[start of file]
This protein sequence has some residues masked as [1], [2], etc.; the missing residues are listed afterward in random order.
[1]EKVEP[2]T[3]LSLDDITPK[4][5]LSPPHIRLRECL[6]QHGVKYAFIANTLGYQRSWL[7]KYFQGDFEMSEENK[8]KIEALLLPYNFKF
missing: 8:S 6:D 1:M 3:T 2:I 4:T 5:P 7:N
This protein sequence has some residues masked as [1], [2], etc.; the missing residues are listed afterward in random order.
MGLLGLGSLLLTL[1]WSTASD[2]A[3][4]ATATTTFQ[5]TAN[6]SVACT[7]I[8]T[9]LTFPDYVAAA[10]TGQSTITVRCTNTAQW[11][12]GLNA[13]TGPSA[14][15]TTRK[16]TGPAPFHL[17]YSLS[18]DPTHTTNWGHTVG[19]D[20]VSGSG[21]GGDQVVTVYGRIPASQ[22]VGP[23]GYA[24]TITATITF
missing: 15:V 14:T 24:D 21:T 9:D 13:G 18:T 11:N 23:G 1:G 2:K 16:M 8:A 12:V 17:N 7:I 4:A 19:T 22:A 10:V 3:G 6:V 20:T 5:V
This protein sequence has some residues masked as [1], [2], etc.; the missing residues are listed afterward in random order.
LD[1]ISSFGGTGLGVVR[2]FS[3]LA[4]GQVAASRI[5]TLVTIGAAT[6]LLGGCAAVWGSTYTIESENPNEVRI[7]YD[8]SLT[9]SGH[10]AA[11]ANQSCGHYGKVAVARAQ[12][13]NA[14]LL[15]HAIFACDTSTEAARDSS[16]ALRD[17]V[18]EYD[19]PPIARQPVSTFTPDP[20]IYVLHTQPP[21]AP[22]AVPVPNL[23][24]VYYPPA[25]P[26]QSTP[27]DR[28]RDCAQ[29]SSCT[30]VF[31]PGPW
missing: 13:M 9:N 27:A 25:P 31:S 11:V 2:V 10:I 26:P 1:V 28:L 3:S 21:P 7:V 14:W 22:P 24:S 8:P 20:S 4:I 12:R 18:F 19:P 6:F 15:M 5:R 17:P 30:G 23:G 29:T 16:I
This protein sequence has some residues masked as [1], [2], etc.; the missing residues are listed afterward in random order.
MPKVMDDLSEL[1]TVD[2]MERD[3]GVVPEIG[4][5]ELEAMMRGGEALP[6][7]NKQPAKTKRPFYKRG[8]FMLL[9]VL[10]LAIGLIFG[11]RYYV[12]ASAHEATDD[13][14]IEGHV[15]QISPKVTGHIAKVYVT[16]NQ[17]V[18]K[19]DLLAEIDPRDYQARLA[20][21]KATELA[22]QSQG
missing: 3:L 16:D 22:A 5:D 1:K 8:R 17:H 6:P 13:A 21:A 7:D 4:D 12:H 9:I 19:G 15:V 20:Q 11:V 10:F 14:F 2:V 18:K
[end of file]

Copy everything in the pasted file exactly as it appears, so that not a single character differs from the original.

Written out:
This protein sequence has some residues masked as [1], [2], etc.; the missing residues are listed afterward in random order.
[1]EKVEP[2]T[3]LSLDDITPK[4][5]LSPPHIRLRECL[6]QHGVKYAFIANTLGYQRSWL[7]KYFQGDFEMSEENK[8]KIEALLLPYNFKF
missing: 8:S 6:D 1:M 3:T 2:I 4:T 5:P 7:N
This protein sequence has some residues masked as [1], [2], etc.; the missing residues are listed afterward in random order.
MGLLGLGSLLLTL[1]WSTASD[2]A[3][4]ATATTTFQ[5]TAN[6]SVACT[7]I[8]T[9]LTFPDYVAAA[10]TGQSTITVRCTNTAQW[11][12]GLNA[13]TGPSA[14][15]TTRK[16]TGPAPFHL[17]YSLS[18]DPTHTTNWGHTVG[19]D[20]VSGSG[21]GGDQVVTVYGRIPASQ[22]VGP[23]GYA[24]TITATITF
missing: 15:V 14:T 24:D 21:T 9:D 13:G 18:T 11:N 23:G 1:G 2:K 16:M 8:A 12:V 17:N 7:I 4:A 19:T 22:A 10:V 3:G 6:V 20:T 5:V
This protein sequence has some residues masked as [1], [2], etc.; the missing residues are listed afterward in random order.
LD[1]ISSFGGTGLGVVR[2]FS[3]LA[4]GQVAASRI[5]TLVTIGAAT[6]LLGGCAAVWGSTYTIESENPNEVRI[7]YD[8]SLT[9]SGH[10]AA[11]ANQSCGHYGKVAVARAQ[12][13]NA[14]LL[15]HAIFACDTSTEAARDSS[16]ALRD[17]V[18]EYD[19]PPIARQPVSTFTPDP[20]IYVLHTQPP[21]AP[22]AVPVPNL[23][24]VYYPPA[25]P[26]QSTP[27]DR[28]RDCAQ[29]SSCT[30]VF[31]PGPW
missing: 13:M 9:N 27:A 25:P 31:S 11:V 2:V 10:I 26:P 1:V 28:L 3:S 21:P 7:V 14:W 22:P 24:S 8:P 20:S 4:I 12:R 18:F 19:P 6:F 15:M 5:R 17:P 30:G 23:G 29:T 16:I
This protein sequence has some residues masked as [1], [2], etc.; the missing residues are listed afterward in random order.
MPKVMDDLSEL[1]TVD[2]MERD[3]GVVPEIG[4][5]ELEAMMRGGEALP[6][7]NKQPAKTKRPFYKRG[8]FMLL[9]VL[10]LAIGLIFG[11]RYYV[12]ASAHEATDD[13][14]IEGHV[15]QISPKVTGHIAKVYVT[16]NQ[17]V[18]K[19]DLLAEIDPRDYQARLA[20][21]KATELA[22]QSQG
missing: 3:L 16:D 22:A 5:D 1:K 8:R 17:H 6:P 13:A 21:A 7:D 4:D 12:H 9:I 19:G 15:V 20:Q 11:V 10:F 14:F 2:V 18:K